Peres, Metzger Attend Opening of First Estonian Synagogue

Top Israeli dignitaries attended a ceremony dedicating the first synagogue to be opened in Estonia, since the last was destroyed during WWII.

Alex Traiman ,

The Jewish Community of Estonia took a major step toward rebuilding Jewish life with the opening of the first synagogue in Estonia since World War II. Top Israeli dignitaries attended a ceremony celebrating the opening of the brand new House of Jewish prayer.

This week's dedication proves, "You can burn down a building but you can’t burn down a prayer," Vice Prime Minister Shimon Peres said at the ceremonies.

Israeli Chief Rabbi Yona Metzger led three Torah scrolls to the synagogue, where Peres and Estonian President Toomas Hendrik Ilves cut a red ribbon.

"We both, Estonians and Jews, have lived among foreign people and under foreign power, but kept our language and culture," Ilves stated.

Rabbi Moshe Kotlarsky, Vice Chairman of the world Lubavitch educational division, and Russia's Chief Rabbi Berel Lazar, both instrumental in facilitating the funding of the building, also attended the event.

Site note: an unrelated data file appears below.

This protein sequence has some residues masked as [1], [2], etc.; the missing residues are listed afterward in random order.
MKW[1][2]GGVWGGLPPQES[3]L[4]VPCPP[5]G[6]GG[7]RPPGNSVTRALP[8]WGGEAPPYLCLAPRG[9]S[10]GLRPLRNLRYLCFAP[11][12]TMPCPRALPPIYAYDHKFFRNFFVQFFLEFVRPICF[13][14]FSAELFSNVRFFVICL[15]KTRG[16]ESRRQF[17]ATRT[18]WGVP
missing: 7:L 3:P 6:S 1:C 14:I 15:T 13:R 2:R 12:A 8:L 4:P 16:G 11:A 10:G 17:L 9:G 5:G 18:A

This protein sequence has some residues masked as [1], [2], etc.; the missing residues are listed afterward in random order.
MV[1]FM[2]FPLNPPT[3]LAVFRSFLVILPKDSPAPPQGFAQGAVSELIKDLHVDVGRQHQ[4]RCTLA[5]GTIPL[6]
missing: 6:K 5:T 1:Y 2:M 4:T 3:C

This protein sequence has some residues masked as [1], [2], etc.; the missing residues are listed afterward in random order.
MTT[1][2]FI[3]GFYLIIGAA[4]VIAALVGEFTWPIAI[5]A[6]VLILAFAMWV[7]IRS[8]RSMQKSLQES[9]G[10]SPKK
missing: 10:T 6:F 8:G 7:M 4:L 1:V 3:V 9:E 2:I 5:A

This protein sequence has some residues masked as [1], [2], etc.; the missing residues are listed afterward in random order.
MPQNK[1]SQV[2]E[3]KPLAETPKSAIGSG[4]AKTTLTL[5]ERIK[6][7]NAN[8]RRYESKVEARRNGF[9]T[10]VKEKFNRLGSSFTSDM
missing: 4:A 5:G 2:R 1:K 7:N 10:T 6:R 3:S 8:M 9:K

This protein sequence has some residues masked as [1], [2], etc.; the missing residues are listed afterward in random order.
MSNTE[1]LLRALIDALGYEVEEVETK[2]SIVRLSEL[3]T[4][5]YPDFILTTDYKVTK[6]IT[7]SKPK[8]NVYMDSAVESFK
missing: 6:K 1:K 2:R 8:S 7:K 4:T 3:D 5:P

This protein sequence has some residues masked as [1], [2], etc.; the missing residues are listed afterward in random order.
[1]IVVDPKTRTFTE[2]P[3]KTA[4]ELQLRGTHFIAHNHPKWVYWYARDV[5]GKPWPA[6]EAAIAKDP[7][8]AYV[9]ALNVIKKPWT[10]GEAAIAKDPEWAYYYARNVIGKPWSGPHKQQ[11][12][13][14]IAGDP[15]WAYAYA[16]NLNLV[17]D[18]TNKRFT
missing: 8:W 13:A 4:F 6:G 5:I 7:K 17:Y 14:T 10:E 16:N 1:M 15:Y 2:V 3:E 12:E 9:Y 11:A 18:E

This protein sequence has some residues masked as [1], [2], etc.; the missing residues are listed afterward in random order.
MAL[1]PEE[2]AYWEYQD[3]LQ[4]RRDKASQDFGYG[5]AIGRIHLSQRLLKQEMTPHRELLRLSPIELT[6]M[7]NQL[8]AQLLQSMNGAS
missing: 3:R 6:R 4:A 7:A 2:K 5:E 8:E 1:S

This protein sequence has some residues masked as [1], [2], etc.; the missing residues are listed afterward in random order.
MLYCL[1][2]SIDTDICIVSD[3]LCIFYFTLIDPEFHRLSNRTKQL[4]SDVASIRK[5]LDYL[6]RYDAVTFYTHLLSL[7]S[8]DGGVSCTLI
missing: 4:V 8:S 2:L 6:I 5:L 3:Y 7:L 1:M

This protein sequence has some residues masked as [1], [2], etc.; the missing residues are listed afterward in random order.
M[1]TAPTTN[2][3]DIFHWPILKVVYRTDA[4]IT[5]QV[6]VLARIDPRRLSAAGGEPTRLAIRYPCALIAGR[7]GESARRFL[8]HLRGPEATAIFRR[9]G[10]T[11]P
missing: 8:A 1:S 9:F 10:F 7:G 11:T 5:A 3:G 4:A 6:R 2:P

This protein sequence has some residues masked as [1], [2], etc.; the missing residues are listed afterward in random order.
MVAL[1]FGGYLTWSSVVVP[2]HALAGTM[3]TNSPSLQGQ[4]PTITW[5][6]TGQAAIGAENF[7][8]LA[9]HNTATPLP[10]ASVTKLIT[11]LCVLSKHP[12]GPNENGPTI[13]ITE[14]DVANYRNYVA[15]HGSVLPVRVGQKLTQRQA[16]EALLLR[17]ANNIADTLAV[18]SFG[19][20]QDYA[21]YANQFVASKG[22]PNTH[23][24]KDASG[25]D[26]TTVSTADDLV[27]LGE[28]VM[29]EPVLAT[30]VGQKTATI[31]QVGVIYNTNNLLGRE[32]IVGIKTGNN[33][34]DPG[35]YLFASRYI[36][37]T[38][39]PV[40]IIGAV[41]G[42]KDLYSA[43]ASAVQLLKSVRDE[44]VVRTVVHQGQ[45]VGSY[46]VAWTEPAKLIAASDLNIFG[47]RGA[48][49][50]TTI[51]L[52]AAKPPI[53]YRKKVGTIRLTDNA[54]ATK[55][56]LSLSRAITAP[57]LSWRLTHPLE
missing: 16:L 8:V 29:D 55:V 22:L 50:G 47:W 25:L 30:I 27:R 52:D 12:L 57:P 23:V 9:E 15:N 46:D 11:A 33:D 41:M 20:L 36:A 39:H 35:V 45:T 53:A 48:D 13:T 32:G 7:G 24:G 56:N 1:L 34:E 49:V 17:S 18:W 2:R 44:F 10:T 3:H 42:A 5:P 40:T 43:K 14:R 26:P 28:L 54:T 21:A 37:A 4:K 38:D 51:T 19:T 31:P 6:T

The congregation of Estonian Jewry will be led by the country’s Chief Rabbi Shmuel Kot, an emissary of the Chabad Lubavitch movement. Kot is the first rabbi to serve the small Jewish community in the country since the last rabbi of Estonia was killed during the Holocaust.

The last synagogue belonging to the community, built in 1883, was destroyed in the war during the Soviet bombing of Tallinn, the Estonian capital.

The synagogue, a light and airy building with a glass façade can fit 180 worshippers in the sanctuary. In addition, the building has a mikveh, or ritual bath, and a kosher restaurant.

The structure cost approximately $2 million to build, with the majority of funding coming the Rohr family foundation in the United States, and Alexander Bronshtein, a Russian Jew with family ties to Estonia. In addition, contributions were made by Estonian Jews and non-Jews alike.

Prior to World War II, approximately 5,000 Jews lived in Estonia, the majority of them living in the capital city. When the war broke out, many fled to the Soviet Union and the rest, including the country’s last rabbi were murdered by the Nazi regime.

Estonia was the only country Nazi Germany declared “Judenfrei,” or free of Jews during the war. Less than one dozen Jews are said to have survived the war.

Today, about 3,000 Jews live in Estonia.

Rabbi Kot, proud of the new synagogue, said, "Now we will start building a Jewish life here."